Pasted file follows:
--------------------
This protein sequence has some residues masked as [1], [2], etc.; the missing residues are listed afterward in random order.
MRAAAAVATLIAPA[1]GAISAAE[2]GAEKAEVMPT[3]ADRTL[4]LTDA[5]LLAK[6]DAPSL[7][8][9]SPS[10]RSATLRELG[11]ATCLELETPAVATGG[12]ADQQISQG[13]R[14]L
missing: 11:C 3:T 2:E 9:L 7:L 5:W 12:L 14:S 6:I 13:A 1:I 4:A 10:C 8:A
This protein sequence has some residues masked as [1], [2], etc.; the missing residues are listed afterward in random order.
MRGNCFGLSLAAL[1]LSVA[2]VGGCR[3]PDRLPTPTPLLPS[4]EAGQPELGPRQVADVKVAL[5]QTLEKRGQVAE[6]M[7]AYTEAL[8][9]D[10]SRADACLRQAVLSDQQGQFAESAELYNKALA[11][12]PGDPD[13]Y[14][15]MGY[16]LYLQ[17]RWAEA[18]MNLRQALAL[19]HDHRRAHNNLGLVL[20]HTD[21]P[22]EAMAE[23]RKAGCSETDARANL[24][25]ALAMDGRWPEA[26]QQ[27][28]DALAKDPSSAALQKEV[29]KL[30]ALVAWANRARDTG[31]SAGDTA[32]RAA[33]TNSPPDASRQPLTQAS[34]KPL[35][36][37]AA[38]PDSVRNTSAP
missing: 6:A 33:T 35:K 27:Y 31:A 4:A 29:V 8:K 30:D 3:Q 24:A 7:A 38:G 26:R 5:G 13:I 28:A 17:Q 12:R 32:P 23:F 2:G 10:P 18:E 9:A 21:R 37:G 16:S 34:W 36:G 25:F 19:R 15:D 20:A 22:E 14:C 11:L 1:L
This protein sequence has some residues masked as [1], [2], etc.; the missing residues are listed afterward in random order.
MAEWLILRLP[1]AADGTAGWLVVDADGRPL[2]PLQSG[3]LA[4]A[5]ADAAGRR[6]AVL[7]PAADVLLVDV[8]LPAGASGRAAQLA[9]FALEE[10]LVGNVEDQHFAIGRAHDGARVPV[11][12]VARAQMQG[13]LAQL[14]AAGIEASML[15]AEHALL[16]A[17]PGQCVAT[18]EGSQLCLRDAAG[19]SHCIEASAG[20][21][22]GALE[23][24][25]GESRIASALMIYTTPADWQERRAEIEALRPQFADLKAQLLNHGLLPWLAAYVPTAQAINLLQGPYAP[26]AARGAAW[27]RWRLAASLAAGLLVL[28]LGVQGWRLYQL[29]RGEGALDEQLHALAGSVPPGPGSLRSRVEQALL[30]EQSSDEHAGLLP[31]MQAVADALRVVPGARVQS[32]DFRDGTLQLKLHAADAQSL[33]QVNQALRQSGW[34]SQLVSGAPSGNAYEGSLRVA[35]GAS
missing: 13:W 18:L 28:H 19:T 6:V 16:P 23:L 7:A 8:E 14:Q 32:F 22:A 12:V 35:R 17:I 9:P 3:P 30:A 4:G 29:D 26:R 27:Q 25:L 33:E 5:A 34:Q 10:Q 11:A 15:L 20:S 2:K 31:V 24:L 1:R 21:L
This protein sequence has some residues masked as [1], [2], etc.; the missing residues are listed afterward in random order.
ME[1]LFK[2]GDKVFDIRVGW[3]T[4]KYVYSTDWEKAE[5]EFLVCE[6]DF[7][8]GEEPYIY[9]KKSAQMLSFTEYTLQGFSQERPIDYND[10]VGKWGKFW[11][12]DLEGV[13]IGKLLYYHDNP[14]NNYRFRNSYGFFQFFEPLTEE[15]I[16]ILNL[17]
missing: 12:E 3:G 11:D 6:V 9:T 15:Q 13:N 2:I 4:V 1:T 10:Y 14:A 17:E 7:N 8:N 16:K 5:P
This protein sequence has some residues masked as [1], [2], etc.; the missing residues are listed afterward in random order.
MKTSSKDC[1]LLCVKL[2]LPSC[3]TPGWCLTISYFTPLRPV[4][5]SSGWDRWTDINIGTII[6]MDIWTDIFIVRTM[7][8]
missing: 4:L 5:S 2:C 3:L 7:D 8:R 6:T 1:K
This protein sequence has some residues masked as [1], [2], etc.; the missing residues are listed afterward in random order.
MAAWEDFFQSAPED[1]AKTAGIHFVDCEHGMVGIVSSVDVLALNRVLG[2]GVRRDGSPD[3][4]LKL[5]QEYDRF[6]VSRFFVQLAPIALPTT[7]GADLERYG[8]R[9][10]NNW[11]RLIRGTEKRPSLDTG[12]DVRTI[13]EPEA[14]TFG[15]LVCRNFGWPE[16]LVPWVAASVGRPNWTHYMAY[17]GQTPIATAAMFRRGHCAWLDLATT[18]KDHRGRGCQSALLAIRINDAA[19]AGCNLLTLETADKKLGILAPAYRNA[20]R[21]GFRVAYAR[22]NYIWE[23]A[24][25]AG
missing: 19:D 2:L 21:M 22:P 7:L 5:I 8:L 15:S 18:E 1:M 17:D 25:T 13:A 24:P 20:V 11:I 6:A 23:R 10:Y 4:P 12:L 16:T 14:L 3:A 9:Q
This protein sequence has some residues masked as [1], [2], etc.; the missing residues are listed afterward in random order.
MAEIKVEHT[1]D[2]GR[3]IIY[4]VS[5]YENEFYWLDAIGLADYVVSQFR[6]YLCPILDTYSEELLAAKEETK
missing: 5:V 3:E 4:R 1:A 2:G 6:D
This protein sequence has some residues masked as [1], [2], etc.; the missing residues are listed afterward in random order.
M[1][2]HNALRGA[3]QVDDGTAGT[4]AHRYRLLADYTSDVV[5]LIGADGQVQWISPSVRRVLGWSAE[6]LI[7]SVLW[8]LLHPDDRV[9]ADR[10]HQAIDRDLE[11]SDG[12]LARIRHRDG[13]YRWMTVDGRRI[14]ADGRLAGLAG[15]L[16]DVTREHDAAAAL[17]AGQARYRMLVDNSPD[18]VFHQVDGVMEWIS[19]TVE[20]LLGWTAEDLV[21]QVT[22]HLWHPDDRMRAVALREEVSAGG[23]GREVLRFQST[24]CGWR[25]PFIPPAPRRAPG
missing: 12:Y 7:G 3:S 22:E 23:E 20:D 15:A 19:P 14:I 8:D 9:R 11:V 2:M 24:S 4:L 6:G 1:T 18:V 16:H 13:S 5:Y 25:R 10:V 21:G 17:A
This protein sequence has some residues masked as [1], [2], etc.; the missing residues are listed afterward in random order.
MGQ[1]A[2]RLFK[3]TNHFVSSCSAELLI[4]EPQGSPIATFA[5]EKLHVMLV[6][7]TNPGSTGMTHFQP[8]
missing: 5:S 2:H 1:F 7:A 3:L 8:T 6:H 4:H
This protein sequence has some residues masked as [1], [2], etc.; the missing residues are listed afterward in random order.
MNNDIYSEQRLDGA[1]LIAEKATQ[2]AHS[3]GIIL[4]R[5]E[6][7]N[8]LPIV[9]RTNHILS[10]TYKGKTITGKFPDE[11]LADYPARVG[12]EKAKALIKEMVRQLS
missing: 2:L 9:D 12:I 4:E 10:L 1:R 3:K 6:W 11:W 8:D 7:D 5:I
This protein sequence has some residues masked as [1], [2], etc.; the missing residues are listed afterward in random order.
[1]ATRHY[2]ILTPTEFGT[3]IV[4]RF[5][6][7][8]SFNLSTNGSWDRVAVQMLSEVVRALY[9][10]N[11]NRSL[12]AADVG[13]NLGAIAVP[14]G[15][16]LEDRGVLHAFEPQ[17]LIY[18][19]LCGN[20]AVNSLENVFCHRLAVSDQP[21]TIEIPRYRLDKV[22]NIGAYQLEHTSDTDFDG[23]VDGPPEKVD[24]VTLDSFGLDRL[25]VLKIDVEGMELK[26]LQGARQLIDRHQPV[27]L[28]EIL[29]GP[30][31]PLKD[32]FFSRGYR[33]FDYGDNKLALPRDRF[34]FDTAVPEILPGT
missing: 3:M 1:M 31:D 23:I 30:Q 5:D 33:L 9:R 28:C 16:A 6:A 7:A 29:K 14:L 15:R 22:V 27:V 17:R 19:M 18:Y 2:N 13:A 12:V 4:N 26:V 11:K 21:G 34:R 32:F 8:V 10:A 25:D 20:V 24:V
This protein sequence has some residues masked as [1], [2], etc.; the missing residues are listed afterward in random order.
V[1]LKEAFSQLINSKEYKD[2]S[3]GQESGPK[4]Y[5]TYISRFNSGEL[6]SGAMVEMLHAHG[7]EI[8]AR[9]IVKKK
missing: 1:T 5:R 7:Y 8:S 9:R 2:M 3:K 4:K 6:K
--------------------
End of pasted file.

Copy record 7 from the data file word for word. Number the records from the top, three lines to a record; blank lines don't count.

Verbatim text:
This protein sequence has some residues masked as [1], [2], etc.; the missing residues are listed afterward in random order.
MAEIKVEHT[1]D[2]GR[3]IIY[4]VS[5]YENEFYWLDAIGLADYVVSQFR[6]YLCPILDTYSEELLAAKEETK
missing: 5:V 3:E 4:R 1:A 2:G 6:D